Correlation of Salivary pH, Incidence of Dental Caries and Periodontal Status in Diabetes Mellitus Patients: A Cross-sectional Study ZC12-ZC14
Dr. C. Seethalakshmi,
7F2-Amber Block, Olympia Opaline, Navallur, OMR, Chennai-603103, India.
Introduction: Diabetes mellitus is a chronic disease affecting many parts of the body. A number of oral diseases have been associated with diabetes mellitus with an increased risk of dental caries and periodontal disease.
Aim: The aim of the study was to evaluate the salivary pH and incidence of dental caries and periodontal status in diabetes mellitus compared to that of the normal subjects.
Materials and Methods: The study population consisted of 40 patients divided into 2 groups with group I comprising of 20 known diabetes mellitus patients and group II comprising of 20 non diabetic subjects as control group. The pH of the saliva was determined using a digital pH meter. Dental caries and periodontal status were assessed by DMFT and PDI indices respectively.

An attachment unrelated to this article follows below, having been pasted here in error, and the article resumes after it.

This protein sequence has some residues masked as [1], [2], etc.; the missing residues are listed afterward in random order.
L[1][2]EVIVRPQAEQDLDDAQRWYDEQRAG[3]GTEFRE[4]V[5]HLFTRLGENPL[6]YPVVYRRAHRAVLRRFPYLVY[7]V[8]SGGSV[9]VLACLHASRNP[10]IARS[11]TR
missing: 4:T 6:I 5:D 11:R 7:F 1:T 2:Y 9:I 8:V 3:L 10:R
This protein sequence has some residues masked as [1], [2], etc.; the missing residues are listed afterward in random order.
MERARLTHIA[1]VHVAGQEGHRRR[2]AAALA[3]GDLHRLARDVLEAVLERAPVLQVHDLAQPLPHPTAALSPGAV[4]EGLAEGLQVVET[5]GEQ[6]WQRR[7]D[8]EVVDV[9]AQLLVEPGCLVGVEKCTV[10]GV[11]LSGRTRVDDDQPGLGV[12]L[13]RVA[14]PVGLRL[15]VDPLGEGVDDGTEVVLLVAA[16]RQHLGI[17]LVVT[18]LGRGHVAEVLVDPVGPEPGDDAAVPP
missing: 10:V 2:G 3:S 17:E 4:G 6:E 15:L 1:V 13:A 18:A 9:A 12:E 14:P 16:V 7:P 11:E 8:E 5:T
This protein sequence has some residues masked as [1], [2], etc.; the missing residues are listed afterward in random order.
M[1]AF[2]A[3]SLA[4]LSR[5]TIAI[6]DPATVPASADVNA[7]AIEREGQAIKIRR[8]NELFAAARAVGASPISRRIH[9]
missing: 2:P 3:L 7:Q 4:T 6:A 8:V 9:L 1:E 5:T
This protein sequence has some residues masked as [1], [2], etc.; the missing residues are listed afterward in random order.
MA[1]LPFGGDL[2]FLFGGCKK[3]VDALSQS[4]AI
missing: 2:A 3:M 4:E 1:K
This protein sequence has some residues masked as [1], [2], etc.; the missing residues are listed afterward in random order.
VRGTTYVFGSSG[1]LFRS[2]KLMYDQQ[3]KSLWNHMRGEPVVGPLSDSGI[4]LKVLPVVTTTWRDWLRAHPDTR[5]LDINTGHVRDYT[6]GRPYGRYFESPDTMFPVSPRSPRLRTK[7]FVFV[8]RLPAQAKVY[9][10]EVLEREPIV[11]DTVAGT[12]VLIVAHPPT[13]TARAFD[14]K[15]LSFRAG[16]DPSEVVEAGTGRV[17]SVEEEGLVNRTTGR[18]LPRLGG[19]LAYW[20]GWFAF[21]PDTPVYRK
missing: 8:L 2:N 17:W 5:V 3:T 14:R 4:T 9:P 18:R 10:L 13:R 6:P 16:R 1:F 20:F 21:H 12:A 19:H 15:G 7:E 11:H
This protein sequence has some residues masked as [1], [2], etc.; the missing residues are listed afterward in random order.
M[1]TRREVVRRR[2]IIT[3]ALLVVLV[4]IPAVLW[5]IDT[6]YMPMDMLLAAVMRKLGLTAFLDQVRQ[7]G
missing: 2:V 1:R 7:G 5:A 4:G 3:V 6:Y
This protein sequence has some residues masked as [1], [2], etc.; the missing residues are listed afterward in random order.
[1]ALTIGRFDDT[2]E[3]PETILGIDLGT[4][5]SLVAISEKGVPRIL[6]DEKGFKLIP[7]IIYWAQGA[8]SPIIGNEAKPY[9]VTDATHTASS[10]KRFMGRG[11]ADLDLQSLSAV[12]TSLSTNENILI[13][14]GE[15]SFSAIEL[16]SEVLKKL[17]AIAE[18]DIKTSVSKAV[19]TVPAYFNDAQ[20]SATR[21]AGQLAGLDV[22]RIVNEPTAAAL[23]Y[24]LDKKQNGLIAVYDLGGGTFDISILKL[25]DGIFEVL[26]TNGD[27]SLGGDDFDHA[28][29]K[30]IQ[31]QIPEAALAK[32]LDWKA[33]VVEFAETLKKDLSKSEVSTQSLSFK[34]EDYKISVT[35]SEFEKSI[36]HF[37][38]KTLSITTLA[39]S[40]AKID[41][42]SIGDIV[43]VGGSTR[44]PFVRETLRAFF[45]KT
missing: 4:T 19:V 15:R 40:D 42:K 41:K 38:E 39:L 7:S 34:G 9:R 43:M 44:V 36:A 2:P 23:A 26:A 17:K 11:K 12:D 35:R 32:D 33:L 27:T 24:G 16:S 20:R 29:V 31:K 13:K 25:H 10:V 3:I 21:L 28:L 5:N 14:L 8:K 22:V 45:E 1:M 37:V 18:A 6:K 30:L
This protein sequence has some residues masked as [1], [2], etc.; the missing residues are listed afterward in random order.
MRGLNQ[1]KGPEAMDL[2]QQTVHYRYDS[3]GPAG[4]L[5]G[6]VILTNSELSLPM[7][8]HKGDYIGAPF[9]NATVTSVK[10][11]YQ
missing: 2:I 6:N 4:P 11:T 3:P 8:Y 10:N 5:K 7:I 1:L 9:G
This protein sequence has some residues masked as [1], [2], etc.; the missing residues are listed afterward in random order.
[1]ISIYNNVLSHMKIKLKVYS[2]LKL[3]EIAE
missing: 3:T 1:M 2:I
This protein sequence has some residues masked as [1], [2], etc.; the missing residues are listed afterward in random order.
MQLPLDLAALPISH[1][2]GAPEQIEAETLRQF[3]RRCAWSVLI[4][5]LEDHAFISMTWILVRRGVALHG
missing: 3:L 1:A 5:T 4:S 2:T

Results: There was a decrease in the mean salivary pH of 6.51 in the study group, compared to the normal mean salivary pH of 7.88 in the control group. The mean DMFT index was higher in the study group (8.10) when compared to that of control group (1.15). The mean PDI score was also higher in the study group (4.0) as compared to that of the control group (0.45).
Conclusion: The results of the present study concluded that there was a significant relationship between the diabetes mellitus and increased incidence of dental caries and periodontitis and there was also a significant reduction in the salivary pH in diabetes mellitus patients, compared to that of non diabetic subjects.